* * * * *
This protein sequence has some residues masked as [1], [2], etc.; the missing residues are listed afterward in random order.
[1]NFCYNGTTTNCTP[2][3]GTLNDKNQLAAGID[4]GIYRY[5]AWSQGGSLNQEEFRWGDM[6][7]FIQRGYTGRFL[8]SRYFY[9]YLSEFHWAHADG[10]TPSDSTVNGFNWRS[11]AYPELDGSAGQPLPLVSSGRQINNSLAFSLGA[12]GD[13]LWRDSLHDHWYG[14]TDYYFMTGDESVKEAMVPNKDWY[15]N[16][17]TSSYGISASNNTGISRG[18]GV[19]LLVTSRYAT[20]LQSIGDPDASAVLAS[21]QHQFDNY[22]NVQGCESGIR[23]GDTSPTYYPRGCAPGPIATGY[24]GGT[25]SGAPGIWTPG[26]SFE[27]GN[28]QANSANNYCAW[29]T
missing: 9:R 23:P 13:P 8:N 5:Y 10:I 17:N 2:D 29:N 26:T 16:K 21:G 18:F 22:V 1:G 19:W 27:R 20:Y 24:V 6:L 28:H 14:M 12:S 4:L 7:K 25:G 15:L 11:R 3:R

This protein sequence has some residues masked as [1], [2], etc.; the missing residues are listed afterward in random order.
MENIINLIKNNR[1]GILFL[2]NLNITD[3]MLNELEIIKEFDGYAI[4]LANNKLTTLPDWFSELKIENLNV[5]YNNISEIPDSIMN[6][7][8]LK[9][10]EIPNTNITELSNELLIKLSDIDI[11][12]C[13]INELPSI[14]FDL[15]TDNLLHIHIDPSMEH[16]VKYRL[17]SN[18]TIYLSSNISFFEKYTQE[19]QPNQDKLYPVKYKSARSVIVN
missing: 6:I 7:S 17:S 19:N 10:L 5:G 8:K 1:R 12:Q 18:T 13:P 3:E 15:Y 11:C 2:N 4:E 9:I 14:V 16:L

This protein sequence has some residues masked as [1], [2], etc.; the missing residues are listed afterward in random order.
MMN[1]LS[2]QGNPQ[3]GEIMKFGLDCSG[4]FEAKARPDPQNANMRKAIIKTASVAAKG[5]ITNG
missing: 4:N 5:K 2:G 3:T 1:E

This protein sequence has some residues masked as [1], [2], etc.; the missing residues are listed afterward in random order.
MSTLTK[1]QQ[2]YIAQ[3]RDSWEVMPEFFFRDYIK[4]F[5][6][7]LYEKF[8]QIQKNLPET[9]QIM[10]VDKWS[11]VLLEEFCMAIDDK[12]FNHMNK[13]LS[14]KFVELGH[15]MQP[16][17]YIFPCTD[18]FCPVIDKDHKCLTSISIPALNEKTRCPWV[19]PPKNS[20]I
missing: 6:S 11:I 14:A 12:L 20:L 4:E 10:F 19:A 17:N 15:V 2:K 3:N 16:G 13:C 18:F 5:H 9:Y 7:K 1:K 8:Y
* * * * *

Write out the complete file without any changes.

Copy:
This protein sequence has some residues masked as [1], [2], etc.; the missing residues are listed afterward in random order.
[1]NFCYNGTTTNCTP[2][3]GTLNDKNQLAAGID[4]GIYRY[5]AWSQGGSLNQEEFRWGDM[6][7]FIQRGYTGRFL[8]SRYFY[9]YLSEFHWAHADG[10]TPSDSTVNGFNWRS[11]AYPELDGSAGQPLPLVSSGRQINNSLAFSLGA[12]GD[13]LWRDSLHDHWYG[14]TDYYFMTGDESVKEAMVPNKDWY[15]N[16][17]TSSYGISASNNTGISRG[18]GV[19]LLVTSRYAT[20]LQSIGDPDASAVLAS[21]QHQFDNY[22]NVQGCESGIR[23]GDTSPTYYPRGCAPGPIATGY[24]GGT[25]SGAPGIWTPG[26]SFE[27]GN[28]QANSANNYCAW[29]T
missing: 9:R 23:P 13:P 8:N 5:Y 10:I 17:N 2:D 29:N 26:T 16:K 21:G 18:F 22:V 1:G 19:W 27:R 20:Y 24:V 6:L 28:H 14:M 12:S 4:L 7:K 25:G 15:L 11:R 3:R

This protein sequence has some residues masked as [1], [2], etc.; the missing residues are listed afterward in random order.
MENIINLIKNNR[1]GILFL[2]NLNITD[3]MLNELEIIKEFDGYAI[4]LANNKLTTLPDWFSELKIENLNV[5]YNNISEIPDSIMN[6][7][8]LK[9][10]EIPNTNITELSNELLIKLSDIDI[11][12]C[13]INELPSI[14]FDL[15]TDNLLHIHIDPSMEH[16]VKYRL[17]SN[18]TIYLSSNISFFEKYTQE[19]QPNQDKLYPVKYKSARSVIVN
missing: 6:I 7:S 17:S 19:N 10:L 5:G 8:K 1:R 12:Q 18:T 13:P 3:E 15:Y 11:C 2:N 4:E 9:I 14:V 16:L

This protein sequence has some residues masked as [1], [2], etc.; the missing residues are listed afterward in random order.
MMN[1]LS[2]QGNPQ[3]GEIMKFGLDCSG[4]FEAKARPDPQNANMRKAIIKTASVAAKG[5]ITNG
missing: 4:N 5:K 2:G 3:T 1:E

This protein sequence has some residues masked as [1], [2], etc.; the missing residues are listed afterward in random order.
MSTLTK[1]QQ[2]YIAQ[3]RDSWEVMPEFFFRDYIK[4]F[5][6][7]LYEKF[8]QIQKNLPET[9]QIM[10]VDKWS[11]VLLEEFCMAIDDK[12]FNHMNK[13]LS[14]KFVELGH[15]MQP[16][17]YIFPCTD[18]FCPVIDKDHKCLTSISIPALNEKTRCPWV[19]PPKNS[20]I
missing: 6:S 11:I 14:A 12:L 20:L 4:E 10:F 19:A 17:N 15:V 2:K 3:N 16:G 13:C 18:F 5:H 9:Y 7:K 1:K 8:Y